If that’s the case, then OFAC is likely missing a bunch of addresses by the same entity on their list. ↩︎

  6. Block 813231 mined by Foundry has the header hash:

    • 00000000000000000001740d5fbb8bbc0b93d4bf46ca2011f642e92a0a8528b6
     ↩︎
  7. Missing sanctioned transaction from block 813231 has the txid:

    • c9b5719131bfeac6378749243731c5e70f1ce56deabb7006a2b6539710866420
     ↩︎
  8. Based on OXT.me data, this address belongs to an OKEX wallet. The consolidation transaction c9b57191.. is OKEX consolidating deposits. The output being consolidated is, according to OXT.me, a Hydra darknet market payout. Additional information can be found here.

     ↩︎
  9. Block hashes:

    • 810727: 0000000000000000000350ae5ee08a4415146612af59a20021efeaf2ccda1498
    • 811791: 00000000000000000001631243b00b6c1019c0d833b6738e0c591dacaf4453d6
    • 811920: 00000000000000000002efd0fc8801b149f505b125308a35c584ed2600badf62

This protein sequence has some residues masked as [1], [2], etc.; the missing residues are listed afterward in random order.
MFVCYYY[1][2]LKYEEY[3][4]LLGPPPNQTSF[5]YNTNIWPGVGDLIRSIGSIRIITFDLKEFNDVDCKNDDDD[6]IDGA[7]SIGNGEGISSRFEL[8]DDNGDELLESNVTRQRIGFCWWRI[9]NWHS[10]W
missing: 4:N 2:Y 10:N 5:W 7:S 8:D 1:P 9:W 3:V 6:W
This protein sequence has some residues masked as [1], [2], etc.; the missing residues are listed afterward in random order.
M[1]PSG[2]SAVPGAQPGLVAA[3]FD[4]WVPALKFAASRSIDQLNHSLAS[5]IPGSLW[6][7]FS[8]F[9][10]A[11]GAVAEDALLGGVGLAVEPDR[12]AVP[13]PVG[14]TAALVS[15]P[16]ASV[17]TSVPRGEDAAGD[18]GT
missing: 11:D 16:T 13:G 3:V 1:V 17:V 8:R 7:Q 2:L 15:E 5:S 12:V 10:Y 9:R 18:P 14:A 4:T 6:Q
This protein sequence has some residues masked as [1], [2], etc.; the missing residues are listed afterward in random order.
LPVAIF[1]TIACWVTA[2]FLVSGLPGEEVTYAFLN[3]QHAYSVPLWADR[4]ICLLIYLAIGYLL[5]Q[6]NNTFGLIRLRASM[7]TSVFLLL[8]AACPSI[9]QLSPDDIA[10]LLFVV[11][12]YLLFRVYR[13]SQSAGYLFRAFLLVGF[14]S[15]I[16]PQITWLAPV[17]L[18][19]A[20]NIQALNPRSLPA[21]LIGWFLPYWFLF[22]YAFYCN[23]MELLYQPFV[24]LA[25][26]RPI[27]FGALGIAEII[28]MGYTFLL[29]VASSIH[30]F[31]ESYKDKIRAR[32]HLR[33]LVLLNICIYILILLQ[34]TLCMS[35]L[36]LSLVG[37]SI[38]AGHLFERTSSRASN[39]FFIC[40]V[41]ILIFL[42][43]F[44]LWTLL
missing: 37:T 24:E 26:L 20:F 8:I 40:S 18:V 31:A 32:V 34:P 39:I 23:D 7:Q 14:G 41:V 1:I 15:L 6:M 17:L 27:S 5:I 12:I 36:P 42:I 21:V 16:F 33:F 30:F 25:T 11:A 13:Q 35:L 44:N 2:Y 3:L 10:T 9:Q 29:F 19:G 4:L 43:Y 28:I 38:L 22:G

• 813357: 00000000000000000000519c33dcdf5ca386524b2cbacb561f767e9663ac1669
     ↩︎
  10. Missing, sanctioned transactions:

    • 810727: c6a668364f19df0f2977f8ad7d0a3a73c5e32b55b6a7c650cafa37a5ab4b19f2
    • 811791: aa001ce6e262b8b9042645ecdec9c84e9e2ad06f56dff6dd5ae42005fdea8da9
    • 811920: 1cb3d6bcc650c2891b68e7b205d601bcf5158e30e1926d0fd0c8385cb456b37b
    • 813357: e49cdb6075c49b8fc37b3e922038e2a3205d75a9a1fb4b69f3568707594c2d3e
     ↩︎ ↩︎ ↩︎ ↩︎ ↩︎
  11. Slightly larger and thus lower feerate transaction F2Pool picked for block 810727:

    • 907e1f45334652dd344cf846639f3f9a2ee11b5489e2ffc2660ea543881b1bce
     ↩︎
  12. Likely because it has fewer low-r nonces in the signatures which makes the signatures larger. ↩︎

All text and images in this work are licensed under a Creative Commons Attribution-ShareAlike 4.0 International License Creative Commons License